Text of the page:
China’s transition towards ‘living with Covid-19’ is happening faster than local health experts anticipated when the phased easing of restrictions started in November. It brings forward the onset of a recovery phase to as early as March. The number of infections peaked in January, based on Peking University estimates. The consequent higher immunity levels among the general population mean that secondary waves should have a lesser hit in terms of the number of severe cases, as was the experience elsewhere.
China has made domestic demand expansion – including consumption – the top policy goal this year, whereas last year government officials prioritised containing the virus. The consumption rebound in China will be real, albeit moderate relative to the Covid-19 consumer ‘boom’ in developed economies like the US. The readiness of households for ‘revenge spending’ as curbs are lifted is evident in rebounding cinema ticket sales in January and increased spending on tourism over the lunar new year, both domestically and overseas.
The revival of consumption should help China’s gross domestic product return to potential growth this year of around 5%, after official growth of 3% last year. This will boost global growth, but be significantly inflationary, given that China’s consumption revival will be real but not explosive.
There are four reasons for thinking that China won’t have a consumer boom to the same degree as the US: the design of its pandemic stimulus, its labour market, consumer confidence and the ailing housing market. During the acute phase of the pandemic in 2020-21, the US made huge transfers to households to support consumption demand. By contrast, China focused stimulus on companies and investment, only indirectly supporting households by giving employers tax and financial incentives to maintain payrolls. China didn’t suffer the same kind of mass lay-offs as the US early in the pandemic, but also won’t see the same labour shortages post-pandemic.
Unemployment has risen in China, especially among young people where it is around 17%. Migrant worker jobs are at risk too, with falling exports likely to depress factory jobs. But the offset is that reopening will boost service sector jobs and small- and medium-sized enterprises. The shift of migrant workers to service jobs closer to home has been a medium-term structural issue for manufacturing, leading to labour shortages in the pre-Covid-19 years.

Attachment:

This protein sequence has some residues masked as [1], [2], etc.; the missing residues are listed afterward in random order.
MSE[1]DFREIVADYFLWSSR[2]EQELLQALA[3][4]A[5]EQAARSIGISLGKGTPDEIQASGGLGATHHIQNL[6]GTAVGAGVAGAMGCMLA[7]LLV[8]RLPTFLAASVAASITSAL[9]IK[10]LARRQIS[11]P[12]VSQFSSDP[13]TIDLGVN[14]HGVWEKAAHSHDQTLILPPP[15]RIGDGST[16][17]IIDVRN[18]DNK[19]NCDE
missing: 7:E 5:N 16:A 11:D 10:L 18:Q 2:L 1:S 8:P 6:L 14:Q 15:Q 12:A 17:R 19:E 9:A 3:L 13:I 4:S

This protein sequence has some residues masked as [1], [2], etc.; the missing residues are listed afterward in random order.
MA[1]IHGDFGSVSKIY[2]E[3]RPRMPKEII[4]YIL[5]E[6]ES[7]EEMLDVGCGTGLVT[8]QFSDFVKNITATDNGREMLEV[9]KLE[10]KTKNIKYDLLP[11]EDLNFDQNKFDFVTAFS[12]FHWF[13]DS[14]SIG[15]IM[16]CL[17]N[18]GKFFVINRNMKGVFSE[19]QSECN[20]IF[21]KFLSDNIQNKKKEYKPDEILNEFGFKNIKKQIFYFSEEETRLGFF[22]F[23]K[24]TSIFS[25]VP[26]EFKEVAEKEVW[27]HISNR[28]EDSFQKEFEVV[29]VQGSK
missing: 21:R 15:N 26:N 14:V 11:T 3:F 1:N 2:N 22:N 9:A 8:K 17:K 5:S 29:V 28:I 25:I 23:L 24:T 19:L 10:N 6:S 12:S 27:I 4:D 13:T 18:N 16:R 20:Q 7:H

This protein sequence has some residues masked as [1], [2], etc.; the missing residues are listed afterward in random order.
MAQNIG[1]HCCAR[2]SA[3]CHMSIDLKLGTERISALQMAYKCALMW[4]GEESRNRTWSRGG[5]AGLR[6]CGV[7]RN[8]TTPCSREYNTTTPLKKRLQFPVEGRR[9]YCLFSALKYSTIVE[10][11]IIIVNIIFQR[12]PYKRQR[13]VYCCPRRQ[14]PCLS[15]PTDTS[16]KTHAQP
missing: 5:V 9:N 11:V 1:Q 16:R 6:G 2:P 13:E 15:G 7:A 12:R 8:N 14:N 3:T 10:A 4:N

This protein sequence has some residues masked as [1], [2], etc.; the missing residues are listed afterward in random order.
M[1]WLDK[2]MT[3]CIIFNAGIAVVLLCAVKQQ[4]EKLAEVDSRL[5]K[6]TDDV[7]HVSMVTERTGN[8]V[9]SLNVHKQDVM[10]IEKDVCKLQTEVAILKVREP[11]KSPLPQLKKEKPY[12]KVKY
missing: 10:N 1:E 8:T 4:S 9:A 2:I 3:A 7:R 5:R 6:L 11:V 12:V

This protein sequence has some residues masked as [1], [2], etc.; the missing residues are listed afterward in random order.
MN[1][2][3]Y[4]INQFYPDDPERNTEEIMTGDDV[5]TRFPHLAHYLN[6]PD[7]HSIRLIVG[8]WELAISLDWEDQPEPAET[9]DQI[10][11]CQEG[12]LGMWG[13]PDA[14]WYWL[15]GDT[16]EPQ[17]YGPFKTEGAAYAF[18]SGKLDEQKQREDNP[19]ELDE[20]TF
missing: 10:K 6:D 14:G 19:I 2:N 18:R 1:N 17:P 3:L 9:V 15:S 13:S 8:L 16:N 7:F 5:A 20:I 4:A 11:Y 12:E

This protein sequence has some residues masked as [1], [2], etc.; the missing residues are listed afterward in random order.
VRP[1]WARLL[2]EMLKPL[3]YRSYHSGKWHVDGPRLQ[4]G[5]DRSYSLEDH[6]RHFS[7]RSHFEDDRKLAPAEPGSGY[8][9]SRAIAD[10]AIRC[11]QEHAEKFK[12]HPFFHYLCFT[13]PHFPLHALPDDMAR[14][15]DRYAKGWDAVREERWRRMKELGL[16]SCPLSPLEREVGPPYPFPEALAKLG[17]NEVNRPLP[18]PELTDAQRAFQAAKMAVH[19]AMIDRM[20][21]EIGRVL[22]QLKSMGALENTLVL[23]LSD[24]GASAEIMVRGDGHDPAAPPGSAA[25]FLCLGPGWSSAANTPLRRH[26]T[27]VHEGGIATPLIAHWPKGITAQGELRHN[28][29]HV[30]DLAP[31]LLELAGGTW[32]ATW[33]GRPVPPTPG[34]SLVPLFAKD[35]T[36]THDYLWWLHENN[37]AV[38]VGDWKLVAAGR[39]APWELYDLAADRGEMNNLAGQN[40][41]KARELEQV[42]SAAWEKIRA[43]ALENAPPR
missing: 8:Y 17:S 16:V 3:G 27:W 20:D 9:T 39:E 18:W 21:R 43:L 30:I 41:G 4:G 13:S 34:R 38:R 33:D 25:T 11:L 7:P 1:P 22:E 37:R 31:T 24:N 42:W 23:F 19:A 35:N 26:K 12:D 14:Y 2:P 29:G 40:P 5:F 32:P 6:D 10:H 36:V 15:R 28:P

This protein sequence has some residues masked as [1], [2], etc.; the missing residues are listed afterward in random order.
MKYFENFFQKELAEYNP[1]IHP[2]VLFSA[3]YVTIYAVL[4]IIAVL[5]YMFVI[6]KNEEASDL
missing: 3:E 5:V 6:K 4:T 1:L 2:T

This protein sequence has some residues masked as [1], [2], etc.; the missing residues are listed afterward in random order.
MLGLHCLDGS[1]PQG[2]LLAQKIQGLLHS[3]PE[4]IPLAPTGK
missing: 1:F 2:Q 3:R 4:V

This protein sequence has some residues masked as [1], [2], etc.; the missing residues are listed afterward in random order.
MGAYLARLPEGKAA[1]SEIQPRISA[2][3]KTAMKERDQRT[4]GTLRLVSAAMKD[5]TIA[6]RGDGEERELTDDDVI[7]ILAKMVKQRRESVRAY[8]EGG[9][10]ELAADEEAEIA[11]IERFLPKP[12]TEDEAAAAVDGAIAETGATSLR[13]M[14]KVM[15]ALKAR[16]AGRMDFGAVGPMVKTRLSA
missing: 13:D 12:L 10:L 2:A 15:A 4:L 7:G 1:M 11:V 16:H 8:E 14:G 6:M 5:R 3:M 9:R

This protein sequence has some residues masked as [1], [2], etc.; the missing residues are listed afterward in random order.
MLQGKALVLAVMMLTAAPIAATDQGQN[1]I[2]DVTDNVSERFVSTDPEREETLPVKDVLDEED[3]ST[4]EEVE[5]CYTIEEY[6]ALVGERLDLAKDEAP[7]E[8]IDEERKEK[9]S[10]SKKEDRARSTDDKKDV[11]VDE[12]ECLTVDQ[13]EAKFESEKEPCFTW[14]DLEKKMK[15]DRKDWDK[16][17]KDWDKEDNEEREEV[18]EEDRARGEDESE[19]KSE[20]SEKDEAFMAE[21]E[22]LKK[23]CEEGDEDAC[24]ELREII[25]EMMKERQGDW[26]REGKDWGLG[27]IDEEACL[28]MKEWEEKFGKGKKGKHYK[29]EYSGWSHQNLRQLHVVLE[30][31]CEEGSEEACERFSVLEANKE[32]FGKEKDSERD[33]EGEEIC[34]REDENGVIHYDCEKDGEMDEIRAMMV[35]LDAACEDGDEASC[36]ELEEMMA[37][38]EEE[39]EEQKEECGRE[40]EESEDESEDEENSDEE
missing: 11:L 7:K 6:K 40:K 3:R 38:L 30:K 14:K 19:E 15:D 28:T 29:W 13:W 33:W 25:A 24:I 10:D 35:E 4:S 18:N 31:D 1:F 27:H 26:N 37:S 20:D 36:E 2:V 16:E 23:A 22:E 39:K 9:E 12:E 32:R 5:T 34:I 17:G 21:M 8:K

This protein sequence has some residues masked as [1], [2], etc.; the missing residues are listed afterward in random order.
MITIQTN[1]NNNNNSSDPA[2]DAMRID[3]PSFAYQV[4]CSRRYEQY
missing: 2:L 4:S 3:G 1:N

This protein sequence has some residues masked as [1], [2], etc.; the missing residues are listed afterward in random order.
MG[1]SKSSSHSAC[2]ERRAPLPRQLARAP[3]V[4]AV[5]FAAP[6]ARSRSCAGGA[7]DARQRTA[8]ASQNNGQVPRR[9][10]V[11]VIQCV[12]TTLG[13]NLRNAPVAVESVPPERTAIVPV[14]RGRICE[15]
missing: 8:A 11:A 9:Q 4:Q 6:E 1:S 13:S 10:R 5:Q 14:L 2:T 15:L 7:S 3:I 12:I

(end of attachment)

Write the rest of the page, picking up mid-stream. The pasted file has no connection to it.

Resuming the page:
Consumer confidence plunged in China in early 2022, as the Q2 lockdown in Shanghai and elsewhere dragged on. Households saw no end-point for tough restrictions under the zero-Covid policy, with variants becoming more contagious. Once China gets past the exit waves, consumer confidence should gradually rebuild. People will still worry about the economic outlook, but at least one major impediment – zero-Covid policy – is removed.
The housing market faces the prospect of slower recovery than consumption or broad domestic demand, which is a reversal of its usual role. Big cities and high-quality developers should see improving home sales from Q2 onwards, on the back of further policy support – for example, to incentivise upgrader demand. The hundreds of smaller cities will trail behind in a long procession of local market recovery cycles lasting several years.
Early signs of results in developer liquidity support policy appeared in the improvement in bank loan funding for real estate developers in late 2022. The plan is to boost liquidity for high-quality developers, so they can complete projects. This will increase buyer confidence in presale projects by high-quality developers, boosting their sales and thus access to finance. The bank regulators are reported to have given banks criteria to assess which developers are ‘high quality’. This market-based process will be slower than a broad bailout, but deflate financial risks by allowing issues with poor-quality developers to be resolved one way or another.
With this policy context, buyers are likely to be more picky about developers and markets. This means a slower recovery. At the same time, it is worth remembering that the zero-Covid policy has been a lodestone on the housing market too. Buyers are understandably reluctant to invest in a long-term asset in a market that faces the indefinite prospect of lockdowns and economic pain. Reopening should serve as a catalyst for housing sales in markets with fundamentally good supply-demand dynamics like upper-tier cities in the Yangtze River Delta and Pearl River Delta.
Duncan Wrigley is Chief China Economist at Pantheon Macroeconomics.